Ciena ramps up domestic manufacturing for BEAD

Ciena is teaming up with electronics manufacturer Flex to build pluggable optical line terminals (OLTs) and optical network units (ONUs) in the U.S. – a move it said will support Broadband Equity, Access and Deployment (BEAD) projects.

Through its partnership with Ciena, Flex will provide the vendor “advanced manufacturing capabilities,” such as specialized optical transceiver assembly and supply chain services. Ciena expects to start production of its OLTs and ONUs at a Flex factory in mid-2024.

Ciena didn’t specify the location of the factory but said it will create new jobs and help ISPs comply with the BEAD program’s Build America, Buy America (BABA) rules, which require grant awardees use products and materials that contain at least 55% domestic content.

“We are excited to announce the first U.S.-based manufacture of our unique pluggable optical line terminal (OLT) solution,” said Ciena CEO Gary Smith in a statement, adding Ciena will continue “to work closely with the NTIA and Department of Commerce” to help connect the unconnected.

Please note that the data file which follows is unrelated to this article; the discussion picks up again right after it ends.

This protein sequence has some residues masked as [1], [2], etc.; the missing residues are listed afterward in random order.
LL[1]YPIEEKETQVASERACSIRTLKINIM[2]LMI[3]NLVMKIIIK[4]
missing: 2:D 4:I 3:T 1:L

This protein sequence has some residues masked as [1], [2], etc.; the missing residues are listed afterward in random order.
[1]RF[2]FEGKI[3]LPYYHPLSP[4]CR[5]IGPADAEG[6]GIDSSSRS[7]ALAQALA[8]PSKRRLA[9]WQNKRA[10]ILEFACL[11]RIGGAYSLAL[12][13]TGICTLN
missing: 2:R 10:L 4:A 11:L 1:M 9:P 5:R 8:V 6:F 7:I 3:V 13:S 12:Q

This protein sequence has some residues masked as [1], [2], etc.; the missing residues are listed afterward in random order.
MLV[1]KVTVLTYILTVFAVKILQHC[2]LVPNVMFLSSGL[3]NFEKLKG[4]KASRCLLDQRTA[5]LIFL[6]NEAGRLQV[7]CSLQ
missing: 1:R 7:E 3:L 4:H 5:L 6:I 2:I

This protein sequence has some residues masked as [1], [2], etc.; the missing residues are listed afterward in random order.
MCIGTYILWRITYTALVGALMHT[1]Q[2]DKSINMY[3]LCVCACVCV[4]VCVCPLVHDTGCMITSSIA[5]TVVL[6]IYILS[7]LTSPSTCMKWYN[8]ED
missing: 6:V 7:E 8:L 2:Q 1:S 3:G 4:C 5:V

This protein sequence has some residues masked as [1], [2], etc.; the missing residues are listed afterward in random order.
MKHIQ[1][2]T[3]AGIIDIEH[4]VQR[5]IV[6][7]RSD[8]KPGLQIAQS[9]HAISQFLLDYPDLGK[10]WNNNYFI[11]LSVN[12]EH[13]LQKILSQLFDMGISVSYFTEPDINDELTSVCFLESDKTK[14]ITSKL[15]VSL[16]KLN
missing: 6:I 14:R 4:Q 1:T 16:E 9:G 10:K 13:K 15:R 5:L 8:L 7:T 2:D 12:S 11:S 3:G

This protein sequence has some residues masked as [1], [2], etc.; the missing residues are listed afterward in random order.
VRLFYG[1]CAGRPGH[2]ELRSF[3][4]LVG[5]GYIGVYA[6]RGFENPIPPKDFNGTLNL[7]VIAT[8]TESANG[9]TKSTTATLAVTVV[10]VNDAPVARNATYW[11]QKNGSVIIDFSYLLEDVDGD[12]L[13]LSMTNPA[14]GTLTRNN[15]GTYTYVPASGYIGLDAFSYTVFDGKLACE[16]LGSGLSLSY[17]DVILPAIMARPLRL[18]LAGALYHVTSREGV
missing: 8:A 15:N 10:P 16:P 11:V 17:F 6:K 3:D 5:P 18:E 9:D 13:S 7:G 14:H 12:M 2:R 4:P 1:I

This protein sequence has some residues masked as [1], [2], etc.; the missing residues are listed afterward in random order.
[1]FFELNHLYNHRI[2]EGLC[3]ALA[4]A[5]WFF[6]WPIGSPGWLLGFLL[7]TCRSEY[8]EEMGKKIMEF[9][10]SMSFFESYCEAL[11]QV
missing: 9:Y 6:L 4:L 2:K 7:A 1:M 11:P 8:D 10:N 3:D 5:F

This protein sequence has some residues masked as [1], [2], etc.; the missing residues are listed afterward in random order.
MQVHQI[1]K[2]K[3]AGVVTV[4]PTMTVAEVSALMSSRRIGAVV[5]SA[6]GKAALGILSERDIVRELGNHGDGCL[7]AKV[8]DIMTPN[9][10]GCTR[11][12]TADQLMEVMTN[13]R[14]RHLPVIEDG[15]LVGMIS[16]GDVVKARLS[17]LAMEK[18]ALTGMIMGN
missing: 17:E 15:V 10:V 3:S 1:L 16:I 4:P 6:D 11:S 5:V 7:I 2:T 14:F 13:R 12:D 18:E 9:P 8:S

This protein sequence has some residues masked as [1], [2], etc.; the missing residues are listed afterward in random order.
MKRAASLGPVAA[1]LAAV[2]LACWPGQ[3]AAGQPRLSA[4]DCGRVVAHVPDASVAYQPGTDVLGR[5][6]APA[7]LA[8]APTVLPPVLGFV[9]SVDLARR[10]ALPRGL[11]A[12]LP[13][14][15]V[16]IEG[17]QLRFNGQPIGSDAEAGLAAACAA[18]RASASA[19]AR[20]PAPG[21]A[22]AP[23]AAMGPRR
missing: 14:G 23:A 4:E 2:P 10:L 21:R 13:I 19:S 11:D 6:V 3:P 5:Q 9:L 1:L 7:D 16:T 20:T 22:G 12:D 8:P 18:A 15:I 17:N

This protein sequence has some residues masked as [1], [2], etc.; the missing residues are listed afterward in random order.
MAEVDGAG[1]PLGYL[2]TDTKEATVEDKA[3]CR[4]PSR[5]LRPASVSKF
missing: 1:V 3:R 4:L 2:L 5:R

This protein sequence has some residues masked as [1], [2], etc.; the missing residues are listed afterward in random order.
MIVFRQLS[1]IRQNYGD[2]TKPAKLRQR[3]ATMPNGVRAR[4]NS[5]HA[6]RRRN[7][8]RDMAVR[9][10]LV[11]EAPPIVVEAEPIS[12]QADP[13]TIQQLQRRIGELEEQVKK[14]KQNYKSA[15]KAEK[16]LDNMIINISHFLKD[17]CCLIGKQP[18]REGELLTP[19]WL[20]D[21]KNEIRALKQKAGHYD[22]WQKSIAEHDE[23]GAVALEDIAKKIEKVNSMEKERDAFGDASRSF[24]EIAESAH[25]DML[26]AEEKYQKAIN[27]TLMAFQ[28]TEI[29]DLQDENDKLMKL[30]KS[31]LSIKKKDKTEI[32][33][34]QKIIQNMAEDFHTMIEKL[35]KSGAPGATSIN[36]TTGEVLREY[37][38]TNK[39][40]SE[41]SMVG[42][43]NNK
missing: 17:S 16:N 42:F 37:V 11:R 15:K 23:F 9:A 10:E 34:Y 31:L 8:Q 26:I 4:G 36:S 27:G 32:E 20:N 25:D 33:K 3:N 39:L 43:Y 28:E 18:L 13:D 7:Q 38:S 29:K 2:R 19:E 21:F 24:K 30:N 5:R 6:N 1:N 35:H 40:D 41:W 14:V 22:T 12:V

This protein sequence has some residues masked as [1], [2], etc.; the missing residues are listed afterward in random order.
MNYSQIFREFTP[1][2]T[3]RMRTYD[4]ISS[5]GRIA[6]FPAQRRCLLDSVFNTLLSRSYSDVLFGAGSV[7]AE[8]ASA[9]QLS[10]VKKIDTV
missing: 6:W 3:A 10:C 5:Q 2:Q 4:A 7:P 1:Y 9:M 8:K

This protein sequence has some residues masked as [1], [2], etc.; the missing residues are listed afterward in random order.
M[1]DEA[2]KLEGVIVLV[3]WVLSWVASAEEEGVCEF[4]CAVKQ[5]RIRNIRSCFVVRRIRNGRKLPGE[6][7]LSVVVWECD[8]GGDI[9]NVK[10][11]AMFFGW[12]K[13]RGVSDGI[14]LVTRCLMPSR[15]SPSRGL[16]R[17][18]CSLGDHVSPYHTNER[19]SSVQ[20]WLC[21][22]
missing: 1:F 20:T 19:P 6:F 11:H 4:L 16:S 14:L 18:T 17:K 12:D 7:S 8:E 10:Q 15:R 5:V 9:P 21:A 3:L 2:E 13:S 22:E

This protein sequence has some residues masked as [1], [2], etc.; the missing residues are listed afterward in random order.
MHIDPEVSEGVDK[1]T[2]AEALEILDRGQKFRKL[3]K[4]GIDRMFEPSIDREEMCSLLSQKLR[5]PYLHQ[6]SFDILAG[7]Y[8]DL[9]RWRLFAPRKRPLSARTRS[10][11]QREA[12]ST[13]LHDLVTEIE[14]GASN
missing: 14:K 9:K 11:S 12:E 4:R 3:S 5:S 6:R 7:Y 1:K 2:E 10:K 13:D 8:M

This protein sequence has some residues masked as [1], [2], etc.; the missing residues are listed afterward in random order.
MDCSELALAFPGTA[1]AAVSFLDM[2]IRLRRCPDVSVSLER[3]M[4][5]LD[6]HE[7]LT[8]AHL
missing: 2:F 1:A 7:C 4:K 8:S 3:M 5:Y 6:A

Ciena is one of a number of vendors that are onshoring manufacturing to comply with Buy America requirements. Nokia in August announced it will produce fiber network electronics at a facility in Kenosha, Wisconsin. India-based STL this fall formally opened its first U.S.-based manufacturing plant in Lugoff, South Carolina.

Others that announced plans to ramp up domestic fiber production include Corning, CommScope, Prismian Group and Viavi.

NTIA Chief Alan Davidson stated, “NTIA thanks Ciena for joining the growing set of companies stepping up and answering President Biden’s call to bring manufacturing jobs home.”

The agency this summer proposed some waivers to Buy America rules. One of the waivers stated all electronics in BEAD program projects may use components sourced outside of the U.S., with the exception of OLTs, OLT Line Cards, Optic Pluggables as well as ONUs and Optical Network Terminals (ONTs).

Fierce Telecom reached out to NTIA at the time asking why it did not propose any waivers for OLTs or ONTs. It cited three blogs, such as this one, touting the expansion of OLT and ONT manufacturing in the U.S.

Separately, Ciena continues to sell its 800G-capable coherent optical products. Earlier this month, it revealed it’s shipped more than 100,000 WaveLogic 5 Extreme modems, with more than 250 customers now using the technology.